Mindset of the Perfect Bangladeshi Entrepreneur

Interview of Saif Kamal

By Tarek Musanna

The amount of startups conceiving these days is clearly visible and significant, but at the same time, the amount of startups failing is pretty big in number as well. There are many elements behind the idea of a successful entrepreneurship and there are even more things to consider when anyone wants to ‘try’ being an entrepreneur. To get some proper insight, we spoke to one of the main men in the accelerating and incubating startups scene, Saif Kamal, founder of Toru The Idea Tree.

Saif Kamal is an entrepreneur who helps other entrepreneurs to take off with their ideas and turn those ideas into innovations. In an interview, Saif talks about how and why he became an entrepreneur. He also talks about what drove him to be an entrepreneur even though he had a successful career. And lastly he talks about what to do and what not to do as an entrepreneur in Bangladesh.

From Inception to Projection

Saif Kamal worked in the country and abroad for more than ten years and then founded Dhaka Tribune, a local newspaper, one of the leading English ones. Even with all the projects, he wasn’t really satisfied with what he was doing. There was something missing. “You get to know everything. You can’t do anything.” That’s how he described working in the media. He finally decided to resign from Dhaka Tribune and start something new after his grandmother’s funeral. “Did I know what I was doing? No. My mentor said to me ‘you wouldn’t dare to do what you want to do if you knew what you’re doing.’“ Saif trusted his instincts and founded Toru The Idea Tree, an innovation hub that facilitates the transformation of innovation to social enterprises. From then on, Saif focuses on accelerating and incubating ideas to turn them into full fledged enterprises, from the earliest stages possible.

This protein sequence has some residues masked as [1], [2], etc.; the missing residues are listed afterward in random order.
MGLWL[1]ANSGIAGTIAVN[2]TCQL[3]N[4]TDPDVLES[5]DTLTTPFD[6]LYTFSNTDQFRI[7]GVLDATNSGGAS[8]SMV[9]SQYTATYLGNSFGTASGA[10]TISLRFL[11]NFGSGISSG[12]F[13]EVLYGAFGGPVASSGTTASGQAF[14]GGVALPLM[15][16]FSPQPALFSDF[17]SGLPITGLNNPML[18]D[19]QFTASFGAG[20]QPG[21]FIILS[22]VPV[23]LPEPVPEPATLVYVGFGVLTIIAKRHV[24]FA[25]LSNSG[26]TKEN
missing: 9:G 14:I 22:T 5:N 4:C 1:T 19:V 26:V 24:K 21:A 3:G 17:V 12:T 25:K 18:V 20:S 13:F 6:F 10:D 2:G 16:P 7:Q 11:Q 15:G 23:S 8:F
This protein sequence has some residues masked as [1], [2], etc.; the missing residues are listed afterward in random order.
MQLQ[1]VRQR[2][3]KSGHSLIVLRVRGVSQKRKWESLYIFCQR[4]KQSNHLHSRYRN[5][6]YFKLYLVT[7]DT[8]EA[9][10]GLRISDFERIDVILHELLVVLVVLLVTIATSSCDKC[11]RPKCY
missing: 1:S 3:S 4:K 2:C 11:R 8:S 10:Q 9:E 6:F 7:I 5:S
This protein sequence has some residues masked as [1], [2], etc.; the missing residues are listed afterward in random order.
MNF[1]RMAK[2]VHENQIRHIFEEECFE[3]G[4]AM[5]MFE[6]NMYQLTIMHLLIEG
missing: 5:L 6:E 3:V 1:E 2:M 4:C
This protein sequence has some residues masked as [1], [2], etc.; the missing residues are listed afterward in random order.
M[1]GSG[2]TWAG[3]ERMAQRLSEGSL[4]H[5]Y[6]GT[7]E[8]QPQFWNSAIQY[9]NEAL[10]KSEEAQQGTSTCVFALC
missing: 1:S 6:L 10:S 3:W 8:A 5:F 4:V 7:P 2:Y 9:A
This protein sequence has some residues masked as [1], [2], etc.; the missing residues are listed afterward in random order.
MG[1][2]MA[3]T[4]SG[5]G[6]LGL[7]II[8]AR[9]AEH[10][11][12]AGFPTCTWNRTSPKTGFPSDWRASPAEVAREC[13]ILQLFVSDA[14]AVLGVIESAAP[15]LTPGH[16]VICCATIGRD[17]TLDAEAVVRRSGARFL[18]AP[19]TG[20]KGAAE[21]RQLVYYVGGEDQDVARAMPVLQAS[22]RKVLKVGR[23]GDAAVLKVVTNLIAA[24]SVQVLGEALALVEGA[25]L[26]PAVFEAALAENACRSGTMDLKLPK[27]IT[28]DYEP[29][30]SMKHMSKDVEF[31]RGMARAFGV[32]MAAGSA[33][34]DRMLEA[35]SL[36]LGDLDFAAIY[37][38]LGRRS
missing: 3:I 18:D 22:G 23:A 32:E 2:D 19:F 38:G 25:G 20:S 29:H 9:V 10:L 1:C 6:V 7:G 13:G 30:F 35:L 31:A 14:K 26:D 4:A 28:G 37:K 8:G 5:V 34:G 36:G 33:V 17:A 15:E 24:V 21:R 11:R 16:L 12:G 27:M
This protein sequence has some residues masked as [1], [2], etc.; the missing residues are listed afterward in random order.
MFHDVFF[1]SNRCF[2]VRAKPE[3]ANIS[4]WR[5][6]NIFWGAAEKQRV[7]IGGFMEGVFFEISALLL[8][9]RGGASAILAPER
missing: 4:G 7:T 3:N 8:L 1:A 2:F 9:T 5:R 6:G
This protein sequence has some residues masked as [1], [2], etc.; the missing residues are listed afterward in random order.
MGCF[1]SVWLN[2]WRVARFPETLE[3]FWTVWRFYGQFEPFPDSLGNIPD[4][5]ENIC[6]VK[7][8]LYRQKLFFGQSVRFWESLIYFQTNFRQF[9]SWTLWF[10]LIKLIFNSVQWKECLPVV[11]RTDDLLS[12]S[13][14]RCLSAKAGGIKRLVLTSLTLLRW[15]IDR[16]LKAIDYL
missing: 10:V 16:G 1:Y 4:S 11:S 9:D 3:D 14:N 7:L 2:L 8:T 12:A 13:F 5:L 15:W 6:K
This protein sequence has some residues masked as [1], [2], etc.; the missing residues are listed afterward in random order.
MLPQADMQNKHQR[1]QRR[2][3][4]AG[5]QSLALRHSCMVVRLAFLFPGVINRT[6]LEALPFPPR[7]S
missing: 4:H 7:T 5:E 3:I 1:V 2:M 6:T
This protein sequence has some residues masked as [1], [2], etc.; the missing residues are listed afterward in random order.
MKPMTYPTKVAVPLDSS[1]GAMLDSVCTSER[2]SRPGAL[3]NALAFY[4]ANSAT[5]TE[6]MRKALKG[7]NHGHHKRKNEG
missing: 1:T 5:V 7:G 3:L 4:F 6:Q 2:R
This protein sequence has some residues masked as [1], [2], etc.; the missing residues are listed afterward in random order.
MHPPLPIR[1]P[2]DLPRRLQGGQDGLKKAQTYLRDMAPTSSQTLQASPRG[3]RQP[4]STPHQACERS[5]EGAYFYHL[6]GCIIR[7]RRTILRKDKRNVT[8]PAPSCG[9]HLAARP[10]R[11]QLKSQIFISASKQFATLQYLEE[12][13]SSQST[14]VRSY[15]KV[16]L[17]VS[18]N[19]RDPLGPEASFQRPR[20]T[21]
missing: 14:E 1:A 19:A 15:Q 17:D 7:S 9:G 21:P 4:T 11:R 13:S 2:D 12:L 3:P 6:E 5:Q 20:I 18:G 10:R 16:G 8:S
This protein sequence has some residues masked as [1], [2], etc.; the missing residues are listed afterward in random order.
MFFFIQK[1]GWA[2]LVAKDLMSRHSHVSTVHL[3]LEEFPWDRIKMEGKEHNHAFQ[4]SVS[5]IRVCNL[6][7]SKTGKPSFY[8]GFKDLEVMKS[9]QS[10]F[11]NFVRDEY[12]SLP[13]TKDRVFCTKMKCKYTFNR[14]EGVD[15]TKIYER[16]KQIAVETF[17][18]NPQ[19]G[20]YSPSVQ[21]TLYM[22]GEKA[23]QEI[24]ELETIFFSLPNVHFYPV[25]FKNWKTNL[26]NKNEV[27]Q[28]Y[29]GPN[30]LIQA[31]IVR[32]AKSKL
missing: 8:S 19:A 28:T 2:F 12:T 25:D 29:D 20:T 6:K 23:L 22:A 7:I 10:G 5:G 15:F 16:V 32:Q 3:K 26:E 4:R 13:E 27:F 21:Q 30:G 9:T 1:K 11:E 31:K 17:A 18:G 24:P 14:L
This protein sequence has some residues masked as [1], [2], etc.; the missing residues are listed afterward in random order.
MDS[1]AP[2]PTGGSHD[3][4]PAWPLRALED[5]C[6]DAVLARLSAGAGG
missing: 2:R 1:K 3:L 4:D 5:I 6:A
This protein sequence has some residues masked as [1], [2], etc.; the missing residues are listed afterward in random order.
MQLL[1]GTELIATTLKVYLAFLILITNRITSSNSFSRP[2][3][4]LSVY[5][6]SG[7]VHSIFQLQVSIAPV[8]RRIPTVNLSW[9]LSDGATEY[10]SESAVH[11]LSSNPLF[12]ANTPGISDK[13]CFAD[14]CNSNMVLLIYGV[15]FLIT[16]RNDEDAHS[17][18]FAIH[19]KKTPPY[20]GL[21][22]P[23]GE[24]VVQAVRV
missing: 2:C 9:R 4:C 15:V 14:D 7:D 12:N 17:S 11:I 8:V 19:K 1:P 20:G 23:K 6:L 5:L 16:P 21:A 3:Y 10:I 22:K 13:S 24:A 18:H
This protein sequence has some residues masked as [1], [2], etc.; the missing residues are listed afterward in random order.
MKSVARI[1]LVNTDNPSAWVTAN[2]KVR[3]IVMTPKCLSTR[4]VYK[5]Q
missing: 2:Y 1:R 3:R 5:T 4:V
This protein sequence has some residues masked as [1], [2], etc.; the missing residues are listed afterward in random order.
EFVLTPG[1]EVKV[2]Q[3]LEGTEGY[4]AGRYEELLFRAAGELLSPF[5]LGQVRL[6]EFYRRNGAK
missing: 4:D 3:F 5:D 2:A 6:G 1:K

As a veteran in the corporate world as well as the startup scene, Saif talks about the prerequisites and other requirements of being an entrepreneur. “Focus on dissolving pain. Ask yourself, am I solving a problem?” According to Saif, ideas should be related to the surroundings and the problems within. He emphasizes on how someone can be successful thinking about the relevant problems, referring to it as “Pain-storming.” There is hardly any point thinking about trying to find solutions to overreaching issues that doesn’t exist. There is plenty of innovation in the world and most of the known issues already have their effective solutions provided by people from Harvard, MIT, etc. The reason why our very own problems do not have their solutions is because the Harvard and MIT people are not aware of these problems in the first place. But if we think about a bit, we can surely come up with excellent ideas. The idea of solving a problem can give birth to so many more beautiful ideas. And to grow these, resilience is needed.

“Only entrepreneurs who get their hands dirty can get successful.”